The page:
Masterpieces from the Torlonia Collection go on display at the Louvre

The masterpieces of the Torlonia Collection, the largest private collection of ancient sculpture preserved to the present day, assembled by the Torlonia princes during the nineteenth century in Rome, are being unveiled in a series of exhibitions-events. It starts in Paris: at the Louvre the exhibition from June 26 to November 11, 2024.

The masterpieces of the Torlonia Collection, the largest private collection of ancient sculpture preserved to the present day, assembled by the Torlonia princes during the 19th century in Rome, are unveiled in a series of exhibitions-events. The Louvre is hosting, from June 26 to Nov. 11, 2024, the first exhibition of Torlonia marbles outside Italy, with a display inside the newly restored summer apartments of Anne of Austria, home to the permanent collections of ancient sculpture since the Louvre Museum’s inception in the 18th century. The exhibition, titled Masterpieces from the Torlonia Collection and curated by Cécile Giroire and Martin Szewczyk, aims to highlight some of the masterpieces of ancient sculpture and invites visitors to admire the undisputed jewels of Roman art, but also to discover the beginnings of the history of museums in Enlightenment and 19th century Europe.

Sprung from the passion for ancient art of the Torlonia princes, heirs to the aristocratic practices of papal Rome, the Torlonia collection aspired, particularly with the opening of the Torlonia Museum in the 1870s, to rival the great public museums: the Vatican Museums, the Capitoline Museums and the Louvre Museum. Since 2020, the collection has been the subject of a series of exhibitions-events that offer the public a chance to rediscover, after a long eclipse, the exceptional collection of sculpture in the museum established by Alessandro Torlonia in 1876 and closed in the mid-20th century.

The two stages of the exhibition, in Rome and Milan, under the curatorship of Salvatore Settis and Carlo Gasparri with the high supervision of the Special Superintendence of Rome, reconstructed the history of the collection backwards. The Paris exhibition, on the other hand, stems from the desire to present to the public, in a place charged with history, this little-known collection in France and invites an aesthetic and archaeological journey among its works, establishing a dialogue with the Louvre collections.

Aquilia Severa (A.D. sec.; Torlonia Collection) © Torlonia Foundation
Aquilia Severa (A.D. sec.; Torlonia Collection) © Torlonia Foundation
Bust of Drunken Satyr, replica of Herculaneum type (early 1st cent. AD; Torlonia Collection) © Torlonia Foundation
Bust of drunken Satyr, replica of the Herculaneum type (early 1st cent. AD; Torlonia Collection) © Torlonia Foundation
The Goat (early 2nd century A.D.; Torlonia Collection) © Torlonia Foundation
The Goat (early 2nd cent. AD; Torlonia Collection) © Torlonia Foundation

The presentation to the public of a collection of ancient sculpture of the highest artistic level, accessible confidentially until recently, in a space traditionally devoted to the exhibition of sculpture since the early days of the Louvre Museum, and therefore with a significance of ’importance in the history of museums, thus constitutes a triple event in 2024.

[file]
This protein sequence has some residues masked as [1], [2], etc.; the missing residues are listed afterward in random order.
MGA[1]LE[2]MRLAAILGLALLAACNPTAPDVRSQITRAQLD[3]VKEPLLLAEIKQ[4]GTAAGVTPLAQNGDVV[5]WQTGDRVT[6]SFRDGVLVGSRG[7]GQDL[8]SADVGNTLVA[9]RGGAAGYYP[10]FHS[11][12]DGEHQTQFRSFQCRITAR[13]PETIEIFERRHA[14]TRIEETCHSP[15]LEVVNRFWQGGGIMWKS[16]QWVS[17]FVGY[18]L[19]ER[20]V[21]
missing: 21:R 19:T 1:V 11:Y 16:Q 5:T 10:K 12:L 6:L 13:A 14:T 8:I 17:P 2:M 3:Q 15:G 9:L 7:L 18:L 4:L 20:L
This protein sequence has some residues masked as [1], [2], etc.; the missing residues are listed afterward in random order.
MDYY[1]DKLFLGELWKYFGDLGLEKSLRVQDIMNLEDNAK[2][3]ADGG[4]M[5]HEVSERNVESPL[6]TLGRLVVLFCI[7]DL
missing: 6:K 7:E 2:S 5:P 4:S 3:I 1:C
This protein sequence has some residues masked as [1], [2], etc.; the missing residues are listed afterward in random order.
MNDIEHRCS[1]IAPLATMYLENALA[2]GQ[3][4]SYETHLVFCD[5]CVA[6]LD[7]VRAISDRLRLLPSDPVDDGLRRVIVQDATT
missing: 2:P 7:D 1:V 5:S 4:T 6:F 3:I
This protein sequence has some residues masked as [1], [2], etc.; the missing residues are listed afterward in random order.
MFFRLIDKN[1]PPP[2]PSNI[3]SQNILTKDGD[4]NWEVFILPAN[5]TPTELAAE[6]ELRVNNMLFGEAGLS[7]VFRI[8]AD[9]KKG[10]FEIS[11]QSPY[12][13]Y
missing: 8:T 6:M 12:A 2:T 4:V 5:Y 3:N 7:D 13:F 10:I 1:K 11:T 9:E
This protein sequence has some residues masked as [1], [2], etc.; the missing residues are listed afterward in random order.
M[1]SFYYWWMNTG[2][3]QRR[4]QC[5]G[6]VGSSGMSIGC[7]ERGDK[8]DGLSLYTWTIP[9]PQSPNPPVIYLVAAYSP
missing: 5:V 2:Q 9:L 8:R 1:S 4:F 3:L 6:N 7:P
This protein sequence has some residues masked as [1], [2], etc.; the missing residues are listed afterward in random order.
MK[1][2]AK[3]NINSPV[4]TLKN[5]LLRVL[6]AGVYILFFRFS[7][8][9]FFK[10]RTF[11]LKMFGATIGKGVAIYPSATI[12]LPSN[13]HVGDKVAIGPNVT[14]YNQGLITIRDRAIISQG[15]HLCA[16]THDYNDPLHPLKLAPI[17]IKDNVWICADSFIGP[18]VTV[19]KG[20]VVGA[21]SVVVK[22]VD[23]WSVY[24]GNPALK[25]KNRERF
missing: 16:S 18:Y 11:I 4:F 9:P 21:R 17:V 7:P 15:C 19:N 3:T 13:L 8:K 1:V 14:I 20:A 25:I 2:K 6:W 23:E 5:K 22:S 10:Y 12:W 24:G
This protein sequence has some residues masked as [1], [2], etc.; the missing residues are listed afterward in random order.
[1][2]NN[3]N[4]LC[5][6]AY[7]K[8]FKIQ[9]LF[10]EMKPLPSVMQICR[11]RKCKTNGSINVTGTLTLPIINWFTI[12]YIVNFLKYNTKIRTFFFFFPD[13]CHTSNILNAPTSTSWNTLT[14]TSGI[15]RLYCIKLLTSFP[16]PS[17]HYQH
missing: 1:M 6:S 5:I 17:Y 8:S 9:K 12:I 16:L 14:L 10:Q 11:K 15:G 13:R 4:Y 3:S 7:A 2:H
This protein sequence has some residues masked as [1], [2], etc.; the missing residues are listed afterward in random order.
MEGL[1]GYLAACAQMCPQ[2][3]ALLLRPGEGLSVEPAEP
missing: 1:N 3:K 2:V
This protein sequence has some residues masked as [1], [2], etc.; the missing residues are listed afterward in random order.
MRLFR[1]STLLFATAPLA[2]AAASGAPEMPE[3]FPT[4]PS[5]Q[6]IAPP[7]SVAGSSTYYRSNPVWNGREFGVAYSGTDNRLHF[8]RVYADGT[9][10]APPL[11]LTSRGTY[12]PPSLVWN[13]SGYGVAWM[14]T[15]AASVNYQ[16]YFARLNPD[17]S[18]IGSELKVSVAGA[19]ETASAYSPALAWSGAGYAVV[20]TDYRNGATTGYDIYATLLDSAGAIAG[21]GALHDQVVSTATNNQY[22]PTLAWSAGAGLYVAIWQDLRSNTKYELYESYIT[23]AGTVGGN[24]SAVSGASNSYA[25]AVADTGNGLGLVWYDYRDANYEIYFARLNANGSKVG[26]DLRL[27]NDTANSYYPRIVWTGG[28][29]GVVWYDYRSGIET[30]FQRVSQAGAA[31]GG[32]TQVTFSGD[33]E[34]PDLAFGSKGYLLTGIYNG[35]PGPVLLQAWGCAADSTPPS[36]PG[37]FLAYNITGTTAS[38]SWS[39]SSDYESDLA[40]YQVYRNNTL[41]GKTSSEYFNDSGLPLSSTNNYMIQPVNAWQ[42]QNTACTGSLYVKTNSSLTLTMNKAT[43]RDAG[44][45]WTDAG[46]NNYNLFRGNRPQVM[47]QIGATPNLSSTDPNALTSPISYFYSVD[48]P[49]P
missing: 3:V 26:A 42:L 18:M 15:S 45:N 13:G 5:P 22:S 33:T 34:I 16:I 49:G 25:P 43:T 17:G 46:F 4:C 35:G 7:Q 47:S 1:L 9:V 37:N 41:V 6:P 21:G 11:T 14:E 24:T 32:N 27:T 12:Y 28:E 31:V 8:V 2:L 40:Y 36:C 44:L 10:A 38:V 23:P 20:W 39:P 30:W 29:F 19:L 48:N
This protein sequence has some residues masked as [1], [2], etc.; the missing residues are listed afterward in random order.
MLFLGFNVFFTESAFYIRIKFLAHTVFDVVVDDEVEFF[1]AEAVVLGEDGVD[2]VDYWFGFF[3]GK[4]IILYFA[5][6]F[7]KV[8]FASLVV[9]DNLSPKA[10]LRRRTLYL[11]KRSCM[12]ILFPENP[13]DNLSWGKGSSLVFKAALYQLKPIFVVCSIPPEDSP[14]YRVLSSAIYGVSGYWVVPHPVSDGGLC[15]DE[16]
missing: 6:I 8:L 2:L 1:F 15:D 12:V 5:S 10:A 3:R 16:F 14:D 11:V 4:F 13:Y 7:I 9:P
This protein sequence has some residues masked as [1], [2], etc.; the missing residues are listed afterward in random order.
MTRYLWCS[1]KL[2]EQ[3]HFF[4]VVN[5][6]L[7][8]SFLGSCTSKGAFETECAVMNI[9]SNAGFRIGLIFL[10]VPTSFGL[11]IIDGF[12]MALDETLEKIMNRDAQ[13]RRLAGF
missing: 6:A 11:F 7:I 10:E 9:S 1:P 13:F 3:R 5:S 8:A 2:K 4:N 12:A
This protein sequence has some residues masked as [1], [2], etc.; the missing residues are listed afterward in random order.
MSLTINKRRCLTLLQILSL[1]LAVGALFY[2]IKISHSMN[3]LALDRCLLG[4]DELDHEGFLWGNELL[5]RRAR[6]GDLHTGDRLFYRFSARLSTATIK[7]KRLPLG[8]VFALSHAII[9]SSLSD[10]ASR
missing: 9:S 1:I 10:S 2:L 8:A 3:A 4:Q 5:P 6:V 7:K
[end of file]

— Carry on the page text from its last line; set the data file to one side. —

Articulated around masterpieces from the Torlonia collection, the exhibition also aims to reveal the emblematic genres of Roman sculpture, as well as the heterogeneity of its themes and stylistic formulas. Portraits, funerary sculptures, copies of famous Greek originals, works inspired by Greek models from the Archaic and Classical periods: figures of the Dionysian thiasos and allegories reveal a repertoire of images and forms that are the strength of Roman art while establishing a dialogue between two sister collections, the sculptures of the Louvre and those of the Torlonia Museum, from the point of view of the history of the collections.

At the center of the exhibition is the history of the collection once displayed at the Torlonia Museum, and the special characteristics dictated by the circumstances of its origin. Consisting of marbles found underground in Rome, the epicenter of power and artistic production in the Roman West, or its immediate surroundings, the collection brings together sculptures pertaining to cultured art, of high quality of execution. It also includes works from older collections, unearthed since the 15th or 16th century, and, because of their long history, transformed and adapted to the taste of the time. The specificity of the Torlonia collection, at once the last princely collection in Rome and a museum turned to the future, is represented by an extraordinary work, which enjoyed great notoriety as early as the 18th century: the Caprone restored by Gian Lorenzo Bernini.

A treasure chest of masterpieces of Roman sculpture, the Torlonia Museum, founded according to the principle of critical selection and scientific arrangement of the collections, preserves the centuries-old imprint of the collector’s affair. The origins of the collection led Alexander Torlonia, in the second half of the 19th century, to make it a museum open to small groups of visitors. Distancing itself from old-fashioned collecting, Alessandro Torlonia’s museum remains profoundly influenced by it, the result of the meeting of two historical dynamics: the aristocratic passion for antiquities, on the one hand, and the birth of the discipline of archaeology, on the other.